ESPN college football analyst and radio host Danny Kanell, who played quarterback at Florida State and later in the NFL for six seasons, took to Twitter Tuesday morning to refute concerns over concussions and football. The issue has come to the fore in recent years thanks in part to the work of Dr. Bennet Omalu, the first person to diagnose Chronic Traumatic Encephalopathy, or C.T.E.
The war on football is real. Not sure source but concussion alarmists are loving it. Liberal media loves it. Doesn't matter. It's real.— Danny Kanell (@dannykanell) December 8, 2015
Kanell was referencing this New York Times op-ed by Omalu, who writes that children shouldn't be allowed to play football because research shows that "it has become clear that repetitive blows to the head in high-impact contact sports ... place athletes at risk of permanent brain damage."
This is also worth pointing out:
Bennet Omalu isn't the "liberal media." He's the doctor who discovered the link between head trauma and CTE. https://t.co/th66efvYGD— Doug Farrar (@SI_DougFarrar) December 8, 2015
Kanell's response to this fact is ... peculiar.
.@SI_DougFarrar oh cool. So u agree with him then. Start writing it. No more football.— Danny Kanell (@dannykanell) December 8, 2015
Kanell doesn't refute Omalu's contributions to concussion research, but he seems to acknowledge that if you agree with it then football will cease to exist, presumably at some point in the very near future, and those of us who cover football will be out of work.
Farrar, perhaps realizing that he won't change Kanell's mind, at least on Twitter, opts for comedy instead.
@dannykanell At this point, I'll assume Trump hijacked your account, and you're off fighting a life-and-death battle with squirrels.— Doug Farrar (@SI_DougFarrar) December 8, 2015
In the link, FiveThirtyEight cited a study that found there was no evidence that suicide was more common among professional football players, but the FiveThirtyEight story also included this passage:
The possibility of general long-term neurological problems (caused by repeated mild traumatic brain injury) is reinforced by the observation that, in a cohort of 3,300 retired professional football players, death from neurological causes (including ALS and Alzheimer’s disease) is substantially elevated.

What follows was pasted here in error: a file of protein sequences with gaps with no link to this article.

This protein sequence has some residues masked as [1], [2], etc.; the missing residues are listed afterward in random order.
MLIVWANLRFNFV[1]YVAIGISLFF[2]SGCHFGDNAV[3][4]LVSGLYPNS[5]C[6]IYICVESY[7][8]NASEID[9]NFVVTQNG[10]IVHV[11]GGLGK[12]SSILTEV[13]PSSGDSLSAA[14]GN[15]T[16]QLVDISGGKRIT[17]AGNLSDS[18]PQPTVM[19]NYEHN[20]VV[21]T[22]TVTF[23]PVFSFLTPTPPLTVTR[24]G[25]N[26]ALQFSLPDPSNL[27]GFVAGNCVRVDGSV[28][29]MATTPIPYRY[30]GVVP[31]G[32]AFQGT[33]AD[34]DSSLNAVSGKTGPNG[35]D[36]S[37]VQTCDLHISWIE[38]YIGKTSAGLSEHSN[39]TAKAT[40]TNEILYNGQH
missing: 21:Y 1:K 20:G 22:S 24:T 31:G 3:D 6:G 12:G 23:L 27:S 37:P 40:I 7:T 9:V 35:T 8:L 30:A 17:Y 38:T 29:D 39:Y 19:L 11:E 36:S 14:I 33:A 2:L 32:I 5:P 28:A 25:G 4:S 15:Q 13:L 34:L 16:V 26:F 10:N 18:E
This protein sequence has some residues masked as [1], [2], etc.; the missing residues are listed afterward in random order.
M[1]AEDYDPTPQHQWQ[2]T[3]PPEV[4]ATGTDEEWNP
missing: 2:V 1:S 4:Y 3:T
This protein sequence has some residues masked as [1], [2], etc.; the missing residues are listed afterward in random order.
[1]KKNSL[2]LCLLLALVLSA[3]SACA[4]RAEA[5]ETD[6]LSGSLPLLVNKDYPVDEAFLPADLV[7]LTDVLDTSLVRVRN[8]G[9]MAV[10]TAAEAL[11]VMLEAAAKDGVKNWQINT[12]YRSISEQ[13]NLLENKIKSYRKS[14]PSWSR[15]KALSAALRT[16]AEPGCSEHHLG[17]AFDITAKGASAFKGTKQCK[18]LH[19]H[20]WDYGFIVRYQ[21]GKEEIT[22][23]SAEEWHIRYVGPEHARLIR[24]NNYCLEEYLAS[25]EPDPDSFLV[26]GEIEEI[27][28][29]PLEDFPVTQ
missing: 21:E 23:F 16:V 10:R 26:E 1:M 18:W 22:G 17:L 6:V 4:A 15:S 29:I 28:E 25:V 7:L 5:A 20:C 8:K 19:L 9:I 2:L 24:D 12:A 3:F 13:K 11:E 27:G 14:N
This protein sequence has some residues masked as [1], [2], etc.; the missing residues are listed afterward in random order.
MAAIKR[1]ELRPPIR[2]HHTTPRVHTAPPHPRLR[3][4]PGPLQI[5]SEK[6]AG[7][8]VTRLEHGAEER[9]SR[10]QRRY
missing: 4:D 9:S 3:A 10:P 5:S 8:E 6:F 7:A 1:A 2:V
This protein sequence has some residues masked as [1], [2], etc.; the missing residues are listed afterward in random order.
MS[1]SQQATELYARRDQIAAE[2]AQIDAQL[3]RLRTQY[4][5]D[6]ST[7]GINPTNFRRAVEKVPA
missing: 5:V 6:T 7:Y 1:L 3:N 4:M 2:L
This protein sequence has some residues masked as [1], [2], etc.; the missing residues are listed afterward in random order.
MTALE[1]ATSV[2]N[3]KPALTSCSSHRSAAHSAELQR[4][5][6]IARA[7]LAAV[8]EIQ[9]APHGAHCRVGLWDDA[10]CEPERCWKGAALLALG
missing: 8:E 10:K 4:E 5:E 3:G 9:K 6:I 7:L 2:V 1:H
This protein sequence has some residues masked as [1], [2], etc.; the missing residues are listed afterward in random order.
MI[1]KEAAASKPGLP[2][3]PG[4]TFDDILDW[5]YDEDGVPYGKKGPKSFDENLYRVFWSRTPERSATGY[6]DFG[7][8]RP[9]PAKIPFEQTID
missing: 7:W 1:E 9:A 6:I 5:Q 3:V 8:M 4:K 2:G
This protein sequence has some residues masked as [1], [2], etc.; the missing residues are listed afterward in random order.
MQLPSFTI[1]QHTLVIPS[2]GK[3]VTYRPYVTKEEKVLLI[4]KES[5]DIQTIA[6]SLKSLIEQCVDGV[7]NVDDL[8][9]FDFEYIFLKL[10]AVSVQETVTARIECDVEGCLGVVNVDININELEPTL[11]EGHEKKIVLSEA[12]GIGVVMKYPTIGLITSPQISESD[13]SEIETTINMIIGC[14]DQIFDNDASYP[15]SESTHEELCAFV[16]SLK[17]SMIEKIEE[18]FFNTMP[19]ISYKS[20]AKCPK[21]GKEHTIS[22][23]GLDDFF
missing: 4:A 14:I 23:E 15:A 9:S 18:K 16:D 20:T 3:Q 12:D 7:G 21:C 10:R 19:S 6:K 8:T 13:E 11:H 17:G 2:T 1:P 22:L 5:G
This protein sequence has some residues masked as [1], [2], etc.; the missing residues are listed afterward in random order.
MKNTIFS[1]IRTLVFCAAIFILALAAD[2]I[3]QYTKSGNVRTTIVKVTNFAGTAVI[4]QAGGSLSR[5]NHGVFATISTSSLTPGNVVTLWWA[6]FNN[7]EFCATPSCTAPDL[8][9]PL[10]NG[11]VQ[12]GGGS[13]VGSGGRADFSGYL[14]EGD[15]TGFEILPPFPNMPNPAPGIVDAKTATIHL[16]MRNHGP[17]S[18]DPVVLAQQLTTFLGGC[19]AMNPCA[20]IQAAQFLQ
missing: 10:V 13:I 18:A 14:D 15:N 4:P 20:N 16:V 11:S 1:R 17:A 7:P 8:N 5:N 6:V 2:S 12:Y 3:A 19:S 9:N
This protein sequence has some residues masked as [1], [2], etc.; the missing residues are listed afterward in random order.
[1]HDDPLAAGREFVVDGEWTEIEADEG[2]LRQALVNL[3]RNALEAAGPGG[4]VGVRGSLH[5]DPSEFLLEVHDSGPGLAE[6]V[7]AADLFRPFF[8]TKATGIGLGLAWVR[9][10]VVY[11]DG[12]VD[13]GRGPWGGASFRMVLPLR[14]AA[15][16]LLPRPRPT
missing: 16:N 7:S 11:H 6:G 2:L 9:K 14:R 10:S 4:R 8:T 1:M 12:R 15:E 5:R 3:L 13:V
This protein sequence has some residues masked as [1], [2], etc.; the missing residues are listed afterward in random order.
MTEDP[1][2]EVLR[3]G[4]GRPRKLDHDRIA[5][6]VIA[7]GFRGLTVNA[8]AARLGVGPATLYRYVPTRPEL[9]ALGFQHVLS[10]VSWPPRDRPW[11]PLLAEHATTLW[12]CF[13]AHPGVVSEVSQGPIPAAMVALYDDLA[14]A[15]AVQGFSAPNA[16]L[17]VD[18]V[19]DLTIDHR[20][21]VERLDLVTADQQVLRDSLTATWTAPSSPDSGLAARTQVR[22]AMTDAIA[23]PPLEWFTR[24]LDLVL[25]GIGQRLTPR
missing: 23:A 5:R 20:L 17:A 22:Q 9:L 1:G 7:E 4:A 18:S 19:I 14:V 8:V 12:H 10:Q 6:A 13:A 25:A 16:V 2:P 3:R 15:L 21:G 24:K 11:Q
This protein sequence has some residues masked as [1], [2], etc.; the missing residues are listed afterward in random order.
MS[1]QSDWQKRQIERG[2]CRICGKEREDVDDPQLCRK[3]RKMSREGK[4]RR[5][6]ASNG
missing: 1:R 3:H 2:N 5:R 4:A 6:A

There is also some direct evidence — again, from studies of professional players — linking recurrent concussions to depression. One study of retired professional football players showed that those with three or more lifetime concussions had three times the risk of depression relative to those with no concussions. Depression is a well-known risk factor for suicide; however, the facts here do not directly link concussions and suicide.
Not surprisingly, Farrar, who covers the NFL for SI.com, wasn't the only person who took issue with Kanell's tweets.
Pointing out NFL obscured & denied concussion science to the detriment of players, inconsistent protocol = WAR ON FOOTBALL— Joe Ovies (@joeovies) December 8, 2015
.@dannykanell you are starting to sound like “I didn’t get lung cancer from smoking” guy— Doug Gottlieb (@GottliebShow) December 8, 2015
@dannykanell so a person can't say that science says that football is dangerous..and still be ok with saying fball shouldn't be banned?— Nicholas Johnston (@washlaw10) December 8, 2015
@dannykanell are you saying that the NFL shouldn't be concerned about the long term health of it's players? What are you afraid of?— Gustavo (@gustavoelias24) December 8, 2015
There are plenty of reasons to criticize the NFL, whether it's how the league deals with domestic-violence issues or the weekly on-field problems with officiating. But you can't deny that the league has made a concerted effort to make the game safer. And to confuse safety with war is a stretch by just about any measure.